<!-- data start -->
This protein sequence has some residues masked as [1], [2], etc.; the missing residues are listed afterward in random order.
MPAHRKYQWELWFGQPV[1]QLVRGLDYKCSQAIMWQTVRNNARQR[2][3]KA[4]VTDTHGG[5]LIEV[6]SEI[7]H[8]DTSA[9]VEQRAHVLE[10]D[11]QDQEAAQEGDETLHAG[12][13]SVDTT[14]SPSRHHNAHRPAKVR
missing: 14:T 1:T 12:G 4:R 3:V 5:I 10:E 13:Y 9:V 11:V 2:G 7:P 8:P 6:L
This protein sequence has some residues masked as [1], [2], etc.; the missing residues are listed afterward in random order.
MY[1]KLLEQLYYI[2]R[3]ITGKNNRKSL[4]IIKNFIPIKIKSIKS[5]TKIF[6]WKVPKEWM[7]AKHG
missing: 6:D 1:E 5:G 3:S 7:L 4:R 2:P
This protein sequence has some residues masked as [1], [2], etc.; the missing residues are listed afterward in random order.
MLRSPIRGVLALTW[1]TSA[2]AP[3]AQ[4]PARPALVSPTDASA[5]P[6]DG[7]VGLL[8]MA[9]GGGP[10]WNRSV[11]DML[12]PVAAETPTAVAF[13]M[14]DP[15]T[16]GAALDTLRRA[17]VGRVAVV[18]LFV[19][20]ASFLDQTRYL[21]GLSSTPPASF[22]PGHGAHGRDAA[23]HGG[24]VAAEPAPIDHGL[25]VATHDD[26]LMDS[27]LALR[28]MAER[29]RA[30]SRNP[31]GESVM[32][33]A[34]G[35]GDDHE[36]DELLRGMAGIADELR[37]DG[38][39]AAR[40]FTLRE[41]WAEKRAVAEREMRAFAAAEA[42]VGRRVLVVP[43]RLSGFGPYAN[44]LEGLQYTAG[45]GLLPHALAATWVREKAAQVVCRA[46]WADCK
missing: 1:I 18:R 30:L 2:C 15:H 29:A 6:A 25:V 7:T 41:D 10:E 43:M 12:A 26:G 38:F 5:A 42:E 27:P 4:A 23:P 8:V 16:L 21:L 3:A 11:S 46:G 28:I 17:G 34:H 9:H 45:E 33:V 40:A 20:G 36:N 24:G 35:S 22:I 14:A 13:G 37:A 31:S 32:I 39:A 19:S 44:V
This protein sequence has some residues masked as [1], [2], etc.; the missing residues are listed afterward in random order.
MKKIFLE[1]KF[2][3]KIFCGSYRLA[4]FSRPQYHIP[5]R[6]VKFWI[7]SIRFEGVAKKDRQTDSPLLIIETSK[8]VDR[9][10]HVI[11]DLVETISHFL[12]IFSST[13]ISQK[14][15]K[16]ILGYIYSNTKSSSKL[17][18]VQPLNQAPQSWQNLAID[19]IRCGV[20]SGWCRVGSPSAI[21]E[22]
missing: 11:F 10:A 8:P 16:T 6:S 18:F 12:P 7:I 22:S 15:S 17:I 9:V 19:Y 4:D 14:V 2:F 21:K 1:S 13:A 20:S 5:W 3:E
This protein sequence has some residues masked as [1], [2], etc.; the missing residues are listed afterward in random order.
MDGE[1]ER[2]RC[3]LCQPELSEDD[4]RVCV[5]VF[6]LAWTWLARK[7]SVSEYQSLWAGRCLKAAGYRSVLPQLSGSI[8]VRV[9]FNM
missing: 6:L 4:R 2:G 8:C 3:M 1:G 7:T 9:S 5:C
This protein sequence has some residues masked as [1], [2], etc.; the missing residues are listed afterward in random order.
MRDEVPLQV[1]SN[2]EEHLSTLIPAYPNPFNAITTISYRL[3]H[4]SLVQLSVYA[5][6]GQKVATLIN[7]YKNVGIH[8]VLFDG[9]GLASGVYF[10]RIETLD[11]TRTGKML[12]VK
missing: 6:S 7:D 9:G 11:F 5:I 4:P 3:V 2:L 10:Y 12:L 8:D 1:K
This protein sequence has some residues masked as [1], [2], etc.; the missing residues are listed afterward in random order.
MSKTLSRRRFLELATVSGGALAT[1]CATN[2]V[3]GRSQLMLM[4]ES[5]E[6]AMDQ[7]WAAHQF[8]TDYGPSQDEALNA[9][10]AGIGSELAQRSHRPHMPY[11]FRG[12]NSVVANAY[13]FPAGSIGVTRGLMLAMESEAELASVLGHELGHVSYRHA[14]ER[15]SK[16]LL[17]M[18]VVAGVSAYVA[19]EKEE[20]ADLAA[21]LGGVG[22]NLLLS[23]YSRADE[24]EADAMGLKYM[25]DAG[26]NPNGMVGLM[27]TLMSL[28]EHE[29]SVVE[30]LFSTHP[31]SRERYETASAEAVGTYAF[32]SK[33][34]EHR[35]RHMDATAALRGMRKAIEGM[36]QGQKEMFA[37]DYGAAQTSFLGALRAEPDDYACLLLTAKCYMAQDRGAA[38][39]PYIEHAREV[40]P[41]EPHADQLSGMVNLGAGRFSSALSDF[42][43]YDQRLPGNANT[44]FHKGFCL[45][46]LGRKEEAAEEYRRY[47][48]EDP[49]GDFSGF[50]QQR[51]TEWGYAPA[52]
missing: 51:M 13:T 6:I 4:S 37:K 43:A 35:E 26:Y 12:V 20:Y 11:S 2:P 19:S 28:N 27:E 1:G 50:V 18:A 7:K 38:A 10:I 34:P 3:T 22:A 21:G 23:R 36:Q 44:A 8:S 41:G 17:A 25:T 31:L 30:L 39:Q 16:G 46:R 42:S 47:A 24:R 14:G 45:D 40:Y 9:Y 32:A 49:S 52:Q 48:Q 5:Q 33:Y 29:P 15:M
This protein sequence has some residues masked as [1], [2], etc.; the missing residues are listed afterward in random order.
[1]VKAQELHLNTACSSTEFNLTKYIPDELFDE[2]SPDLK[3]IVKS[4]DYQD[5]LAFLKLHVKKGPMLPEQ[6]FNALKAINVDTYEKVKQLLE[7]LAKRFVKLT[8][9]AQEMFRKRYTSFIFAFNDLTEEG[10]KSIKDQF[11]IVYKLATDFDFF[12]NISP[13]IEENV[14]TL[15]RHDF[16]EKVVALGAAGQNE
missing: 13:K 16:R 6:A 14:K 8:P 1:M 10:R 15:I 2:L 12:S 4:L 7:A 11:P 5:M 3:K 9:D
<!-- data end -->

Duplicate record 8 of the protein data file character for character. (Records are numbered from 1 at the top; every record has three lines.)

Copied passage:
This protein sequence has some residues masked as [1], [2], etc.; the missing residues are listed afterward in random order.
[1]VKAQELHLNTACSSTEFNLTKYIPDELFDE[2]SPDLK[3]IVKS[4]DYQD[5]LAFLKLHVKKGPMLPEQ[6]FNALKAINVDTYEKVKQLLE[7]LAKRFVKLT[8][9]AQEMFRKRYTSFIFAFNDLTEEG[10]KSIKDQF[11]IVYKLATDFDFF[12]NISP[13]IEENV[14]TL[15]RHDF[16]EKVVALGAAGQNE
missing: 13:K 16:R 6:A 14:K 8:P 1:M 10:R 15:I 2:L 12:S 4:L 7:A 11:P 5:M 3:K 9:D